JAKARTA (Reuters) – The unified Korean women’s basketball team defeated Taiwan 89-66 on Thursday to reach the final at the Asian Games as players from both sides of the divided peninsula got onto the scoresheet to the cheers of joint supporters.
North Korean Ro Suk-yong scored 17 points and her effort was matched by South Korean team mates Lim Yung-hui and Park Hye-jin.
Ro admitted that in defence she had struggled at times due to her relatively small stature, but was backed up by the 6-foot-5 U.S.-based team mate Park Ji-su.
“It was difficult when I was trying to defend because I am very short, so when I cannot defend Park Ji-su did it,” said Ro, who is one of three North Korean players in the team.
“Although I am feeling a bit tired, I think what’s important is we will be playing together in the final. We’ll do our best.”
The Koreans will face China in Saturday’s final and will be followed by dozens of supporters wearing T-shirts with the unified Korean flag.
Fan Angela Won, 26, a South Korean living in the United States, said: “It was just amazing to see the two teams play together as one.”
Cho Yeong-been from Seoul said watching a unified outfit felt “very different” from seeing the South Korean team, noting fans from different areas contributed songs from different regions.
Lee Joo-young, a Korean based in Jakarta, said she does not usually watch sports, but came to cheer on the unified team.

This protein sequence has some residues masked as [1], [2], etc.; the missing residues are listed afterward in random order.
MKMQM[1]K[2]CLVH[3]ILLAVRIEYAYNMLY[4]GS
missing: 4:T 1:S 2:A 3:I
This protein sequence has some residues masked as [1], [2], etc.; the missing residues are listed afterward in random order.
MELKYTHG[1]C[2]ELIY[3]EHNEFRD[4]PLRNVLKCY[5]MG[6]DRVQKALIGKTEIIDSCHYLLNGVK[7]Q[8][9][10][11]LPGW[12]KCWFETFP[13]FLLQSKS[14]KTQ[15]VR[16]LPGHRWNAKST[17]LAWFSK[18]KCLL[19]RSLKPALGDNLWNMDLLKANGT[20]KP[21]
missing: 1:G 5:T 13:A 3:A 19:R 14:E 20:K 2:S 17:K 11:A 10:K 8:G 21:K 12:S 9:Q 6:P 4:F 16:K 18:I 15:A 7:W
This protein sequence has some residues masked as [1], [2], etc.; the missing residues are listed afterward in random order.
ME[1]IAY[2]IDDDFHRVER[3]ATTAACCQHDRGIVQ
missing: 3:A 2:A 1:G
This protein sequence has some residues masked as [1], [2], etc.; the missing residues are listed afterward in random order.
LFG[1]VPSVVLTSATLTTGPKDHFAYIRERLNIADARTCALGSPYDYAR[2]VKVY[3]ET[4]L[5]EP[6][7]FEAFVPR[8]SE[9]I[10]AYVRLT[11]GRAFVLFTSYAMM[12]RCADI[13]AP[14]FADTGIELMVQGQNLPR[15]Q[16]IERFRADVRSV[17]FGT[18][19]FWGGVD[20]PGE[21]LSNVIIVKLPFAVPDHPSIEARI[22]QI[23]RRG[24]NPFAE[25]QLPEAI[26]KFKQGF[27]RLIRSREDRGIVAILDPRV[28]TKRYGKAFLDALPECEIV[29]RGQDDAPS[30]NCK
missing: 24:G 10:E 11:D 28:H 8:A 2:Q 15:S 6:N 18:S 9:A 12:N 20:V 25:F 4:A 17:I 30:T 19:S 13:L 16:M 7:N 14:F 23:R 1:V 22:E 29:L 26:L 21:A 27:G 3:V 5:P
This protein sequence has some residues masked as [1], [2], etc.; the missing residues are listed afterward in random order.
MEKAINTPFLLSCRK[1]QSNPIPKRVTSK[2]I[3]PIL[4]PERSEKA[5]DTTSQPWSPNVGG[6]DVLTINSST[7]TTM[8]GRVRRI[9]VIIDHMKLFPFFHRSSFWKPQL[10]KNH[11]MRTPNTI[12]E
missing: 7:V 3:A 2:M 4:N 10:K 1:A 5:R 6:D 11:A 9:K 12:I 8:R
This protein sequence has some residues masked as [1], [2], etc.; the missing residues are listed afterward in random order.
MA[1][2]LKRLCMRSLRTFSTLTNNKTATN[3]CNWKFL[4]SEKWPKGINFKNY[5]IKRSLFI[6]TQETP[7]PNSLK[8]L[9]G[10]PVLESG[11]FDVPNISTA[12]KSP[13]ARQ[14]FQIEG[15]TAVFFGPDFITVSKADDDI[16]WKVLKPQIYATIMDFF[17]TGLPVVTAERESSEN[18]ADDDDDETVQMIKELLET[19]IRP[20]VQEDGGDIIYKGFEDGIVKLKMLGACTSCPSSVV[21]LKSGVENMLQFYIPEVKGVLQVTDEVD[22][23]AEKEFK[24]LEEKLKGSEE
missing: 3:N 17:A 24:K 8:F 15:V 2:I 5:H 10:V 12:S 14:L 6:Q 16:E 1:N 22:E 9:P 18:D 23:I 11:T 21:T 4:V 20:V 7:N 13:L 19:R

“I want to support the One Korea team. They have played as a unified team,” she said.
The Koreas marched together under a common flag at the opening ceremony and they have also fielded joint teams in rowing and canoeing, wining a gold and two bronzes so far.
A unified Korean ice hockey team also competed at this year’s Winter Olympics in Pyeongchang.
Korea expert Andray Abrahamian said that the good run by the basketball team would be welcomed by both countries “especially since sports and culture are the main avenues for cooperation between the two Koreas at the moment.”
He noted that North Korean leader Kim Jong-un, who is a basketball fan, had invested significantly in sports in North Korea.
“Cooperation will probably be limited to that area until a breakthrough on denuclearisation and sanctions can be found,” said Abrahamian, an adjunct fellow at Korea University.
(Reporting by Fransiska Nangoy, Angie Teo, Fanny Potkin and Jessica Damiana; Writing by Ed Davies and Pritha Sarkar)